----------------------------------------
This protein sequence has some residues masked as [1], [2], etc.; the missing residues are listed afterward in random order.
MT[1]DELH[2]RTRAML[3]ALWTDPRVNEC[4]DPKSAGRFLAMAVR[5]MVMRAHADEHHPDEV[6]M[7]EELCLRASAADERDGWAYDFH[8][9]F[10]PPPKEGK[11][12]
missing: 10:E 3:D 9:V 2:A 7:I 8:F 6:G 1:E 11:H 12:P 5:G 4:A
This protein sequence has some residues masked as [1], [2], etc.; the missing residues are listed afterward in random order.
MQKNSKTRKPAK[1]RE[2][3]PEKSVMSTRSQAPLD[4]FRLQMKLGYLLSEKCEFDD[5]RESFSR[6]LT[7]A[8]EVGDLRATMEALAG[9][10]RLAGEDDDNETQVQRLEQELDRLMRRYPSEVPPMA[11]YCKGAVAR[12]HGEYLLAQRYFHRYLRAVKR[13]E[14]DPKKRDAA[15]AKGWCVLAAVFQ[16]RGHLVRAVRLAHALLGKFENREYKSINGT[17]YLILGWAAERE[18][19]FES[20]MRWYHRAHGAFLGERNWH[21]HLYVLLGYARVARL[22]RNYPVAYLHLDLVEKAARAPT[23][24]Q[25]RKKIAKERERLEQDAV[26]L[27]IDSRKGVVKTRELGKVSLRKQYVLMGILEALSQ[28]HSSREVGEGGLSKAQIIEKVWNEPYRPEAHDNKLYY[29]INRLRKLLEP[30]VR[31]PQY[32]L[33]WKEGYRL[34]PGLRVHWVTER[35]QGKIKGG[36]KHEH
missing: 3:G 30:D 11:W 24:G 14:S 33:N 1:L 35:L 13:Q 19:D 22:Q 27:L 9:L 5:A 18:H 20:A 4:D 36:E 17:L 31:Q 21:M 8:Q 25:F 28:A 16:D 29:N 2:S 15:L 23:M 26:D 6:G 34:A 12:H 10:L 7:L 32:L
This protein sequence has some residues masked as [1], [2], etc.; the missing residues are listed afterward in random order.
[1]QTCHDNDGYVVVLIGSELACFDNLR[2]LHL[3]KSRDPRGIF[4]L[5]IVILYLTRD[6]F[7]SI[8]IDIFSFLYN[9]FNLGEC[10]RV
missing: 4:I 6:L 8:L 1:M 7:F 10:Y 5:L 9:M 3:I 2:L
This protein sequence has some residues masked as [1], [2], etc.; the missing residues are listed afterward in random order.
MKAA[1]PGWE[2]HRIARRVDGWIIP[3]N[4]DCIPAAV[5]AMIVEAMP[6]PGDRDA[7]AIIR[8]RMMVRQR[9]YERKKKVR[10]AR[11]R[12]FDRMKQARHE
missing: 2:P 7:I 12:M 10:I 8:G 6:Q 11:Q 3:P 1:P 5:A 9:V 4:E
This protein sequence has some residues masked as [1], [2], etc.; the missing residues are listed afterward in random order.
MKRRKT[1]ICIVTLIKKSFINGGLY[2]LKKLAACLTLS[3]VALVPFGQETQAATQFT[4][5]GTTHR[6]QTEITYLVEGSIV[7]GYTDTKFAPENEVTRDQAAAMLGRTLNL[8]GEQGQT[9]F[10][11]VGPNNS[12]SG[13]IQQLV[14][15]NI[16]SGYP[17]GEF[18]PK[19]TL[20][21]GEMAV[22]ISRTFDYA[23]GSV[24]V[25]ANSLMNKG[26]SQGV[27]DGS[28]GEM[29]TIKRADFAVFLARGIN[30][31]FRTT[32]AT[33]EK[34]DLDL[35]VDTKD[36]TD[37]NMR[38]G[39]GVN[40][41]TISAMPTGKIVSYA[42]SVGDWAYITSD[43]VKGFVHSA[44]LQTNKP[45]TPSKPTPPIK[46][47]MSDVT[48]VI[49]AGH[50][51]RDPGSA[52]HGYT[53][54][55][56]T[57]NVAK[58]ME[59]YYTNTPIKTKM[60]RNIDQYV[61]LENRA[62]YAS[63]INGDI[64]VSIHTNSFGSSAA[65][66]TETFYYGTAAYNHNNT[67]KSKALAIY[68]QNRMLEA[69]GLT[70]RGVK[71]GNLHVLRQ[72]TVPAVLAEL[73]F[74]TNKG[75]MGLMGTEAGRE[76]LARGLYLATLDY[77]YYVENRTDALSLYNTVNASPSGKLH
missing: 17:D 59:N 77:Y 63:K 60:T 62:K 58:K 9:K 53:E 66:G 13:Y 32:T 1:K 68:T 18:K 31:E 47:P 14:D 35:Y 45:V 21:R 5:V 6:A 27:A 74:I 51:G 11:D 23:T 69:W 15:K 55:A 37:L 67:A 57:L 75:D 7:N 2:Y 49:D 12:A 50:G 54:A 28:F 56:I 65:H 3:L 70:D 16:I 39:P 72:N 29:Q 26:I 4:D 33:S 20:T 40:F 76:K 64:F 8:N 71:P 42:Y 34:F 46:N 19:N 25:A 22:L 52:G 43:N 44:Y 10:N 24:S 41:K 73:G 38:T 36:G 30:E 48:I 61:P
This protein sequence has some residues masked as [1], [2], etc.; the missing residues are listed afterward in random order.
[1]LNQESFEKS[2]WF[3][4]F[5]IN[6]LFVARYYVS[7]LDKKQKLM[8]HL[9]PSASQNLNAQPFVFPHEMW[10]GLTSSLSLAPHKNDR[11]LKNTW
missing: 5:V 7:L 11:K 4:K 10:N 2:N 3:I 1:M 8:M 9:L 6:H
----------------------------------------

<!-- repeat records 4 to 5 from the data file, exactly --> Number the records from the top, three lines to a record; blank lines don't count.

This protein sequence has some residues masked as [1], [2], etc.; the missing residues are listed afterward in random order.
MKAA[1]PGWE[2]HRIARRVDGWIIP[3]N[4]DCIPAAV[5]AMIVEAMP[6]PGDRDA[7]AIIR[8]RMMVRQR[9]YERKKKVR[10]AR[11]R[12]FDRMKQARHE
missing: 2:P 7:I 12:M 10:I 8:G 6:Q 11:Q 3:P 1:P 5:A 9:V 4:E
This protein sequence has some residues masked as [1], [2], etc.; the missing residues are listed afterward in random order.
MKRRKT[1]ICIVTLIKKSFINGGLY[2]LKKLAACLTLS[3]VALVPFGQETQAATQFT[4][5]GTTHR[6]QTEITYLVEGSIV[7]GYTDTKFAPENEVTRDQAAAMLGRTLNL[8]GEQGQT[9]F[10][11]VGPNNS[12]SG[13]IQQLV[14][15]NI[16]SGYP[17]GEF[18]PK[19]TL[20][21]GEMAV[22]ISRTFDYA[23]GSV[24]V[25]ANSLMNKG[26]SQGV[27]DGS[28]GEM[29]TIKRADFAVFLARGIN[30][31]FRTT[32]AT[33]EK[34]DLDL[35]VDTKD[36]TD[37]NMR[38]G[39]GVN[40][41]TISAMPTGKIVSYA[42]SVGDWAYITSD[43]VKGFVHSA[44]LQTNKP[45]TPSKPTPPIK[46][47]MSDVT[48]VI[49]AGH[50][51]RDPGSA[52]HGYT[53][54][55][56]T[57]NVAK[58]ME[59]YYTNTPIKTKM[60]RNIDQYV[61]LENRA[62]YAS[63]INGDI[64]VSIHTNSFGSSAA[65][66]TETFYYGTAAYNHNNT[67]KSKALAIY[68]QNRMLEA[69]GLT[70]RGVK[71]GNLHVLRQ[72]TVPAVLAEL[73]F[74]TNKG[75]MGLMGTEAGRE[76]LARGLYLATLDY[77]YYVENRTDALSLYNTVNASPSGKLH
missing: 17:D 59:N 77:Y 63:K 60:T 62:K 58:K 9:K 53:E 66:G 13:Y 32:T 1:K 68:T 18:K 31:E 47:P 14:D 35:Y 45:V 21:R 5:V 6:A 27:A 74:I 51:G 11:D 23:T 69:W 15:K 55:A 37:L 67:A 57:L 75:D 7:N 2:Y 49:D 12:A 50:G 54:A 28:F 56:I 65:H 3:L 70:D 16:I 39:P 72:N 29:Q 26:I 4:D 33:S 20:T 40:F 76:K 64:F 8:N 71:P 42:Y 34:F 46:N 19:N 25:A 22:L 52:G 43:N 44:Y 10:N 24:S 41:K 73:G 38:T 36:G 30:E 48:I 61:P